Amazing Grace, Amazing Friend

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We know well the influence that John Newton had upon his friend Wilberforce, but the author of “Amazing Grace” exhibited the fruits of grace in his relations with all who knew him. Quick to pick up the pen to encourage a friend, a pastor or missionary, Newton’s abiding faith is eloquently typified by this letter, written in 1776. Bound with City Seminary’s rare 18th Century copy of Newton’s Ecclesiastical History, were four printed letters, the first of which we share with our readers here.

Dear Sir,

Amazing-grace
City Seminary Library

By this time I hope you are both returned in peace, and happy together in you stated favoured tract: rejoicing in the name of Jesus yourselves, and rejoicing to see the favour of it spreading like a NewtonLettersprecious perfume among the people. Every day I hope you find prejudices wearing off, and more disposed to hear the words of life. The Lord has given you a fine first-fruits, which I trust will prove the earnest of a plentiful harvest. In the mean time he will enable you to sow the seed in patience, leaving the event in his hands. Though it does spring up visibly at once, it will not be lost. I think he would not have sent you if he had not a people there to call; but they can only forth to view as he is pleased to bring them. Satan will try to hinder and disturb you, but he is in a chain which he cannot break, nor go a step further than he is permitted. And if you have been instrumental to the conversion of but a few, in those few you have an ample reward already for all the difficulties you have or can meet with. It is more honourable and important to be an instrument of saving one soul, than to rescue a whole kingdom from temporal ruin. Let us therefore while we earnestly desire to be more useful, not forget to be thankful for what the Lord has been pleased already to do for us; and let us expect, knowing whole servants we are, and what a gospel we preach, to see some new miracles wrought from day to day: for indeed every real conversion may be accounted miraculous, being no less than an immediate exertion of that power which made the heavens, and commanded the light to shine out of darkness. Your little telescope in safe. I wish I had more of that clear air and sunshine you speak of, that with you I might have more distinct views of the land of promise. I cannot say my prospect is greatly clouded by doubts of my reaching it at last; but then there is such a languor and deadness hangs upon my mind, that it is almost amazing to me how I can entertain any hopes at all. It seems, if doubting could ever be reasonable, there is no one who has greater reason for doubting that myself. But I know not how to doubt, when I consider the faithfulness, grace, and compassion of him who has promised. If it could be proved that Christ had not died, or that he did not speak the words which are ascribed to him in the gospel, or that he is not able to make them good, or that his word cannot safely be taken; in any of these cases I should doubt to purpose, and lie down in despair.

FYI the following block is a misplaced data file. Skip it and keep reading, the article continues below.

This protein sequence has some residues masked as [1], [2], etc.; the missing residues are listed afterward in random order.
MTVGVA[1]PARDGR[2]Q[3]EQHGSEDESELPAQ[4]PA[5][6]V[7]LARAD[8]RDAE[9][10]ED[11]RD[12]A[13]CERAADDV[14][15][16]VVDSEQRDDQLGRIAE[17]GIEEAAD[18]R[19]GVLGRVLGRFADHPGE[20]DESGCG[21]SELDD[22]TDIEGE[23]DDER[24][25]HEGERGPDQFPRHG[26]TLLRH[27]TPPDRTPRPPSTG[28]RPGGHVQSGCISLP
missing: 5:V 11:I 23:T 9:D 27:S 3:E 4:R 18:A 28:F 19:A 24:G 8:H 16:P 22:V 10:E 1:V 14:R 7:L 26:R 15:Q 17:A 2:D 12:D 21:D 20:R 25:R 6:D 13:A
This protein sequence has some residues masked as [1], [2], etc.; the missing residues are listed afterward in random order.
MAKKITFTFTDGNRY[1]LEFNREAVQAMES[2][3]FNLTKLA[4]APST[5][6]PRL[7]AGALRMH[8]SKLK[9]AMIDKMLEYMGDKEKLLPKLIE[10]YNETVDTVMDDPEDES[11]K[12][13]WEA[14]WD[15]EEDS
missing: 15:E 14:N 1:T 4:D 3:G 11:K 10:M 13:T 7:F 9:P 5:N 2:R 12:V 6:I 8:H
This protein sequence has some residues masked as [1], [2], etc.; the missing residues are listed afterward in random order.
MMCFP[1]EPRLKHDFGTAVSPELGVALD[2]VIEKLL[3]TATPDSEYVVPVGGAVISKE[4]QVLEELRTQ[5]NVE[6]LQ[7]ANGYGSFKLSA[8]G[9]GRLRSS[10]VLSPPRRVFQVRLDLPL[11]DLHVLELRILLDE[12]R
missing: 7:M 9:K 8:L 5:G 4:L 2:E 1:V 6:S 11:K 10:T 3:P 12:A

I am, &c.

John Newton
April 17, 1776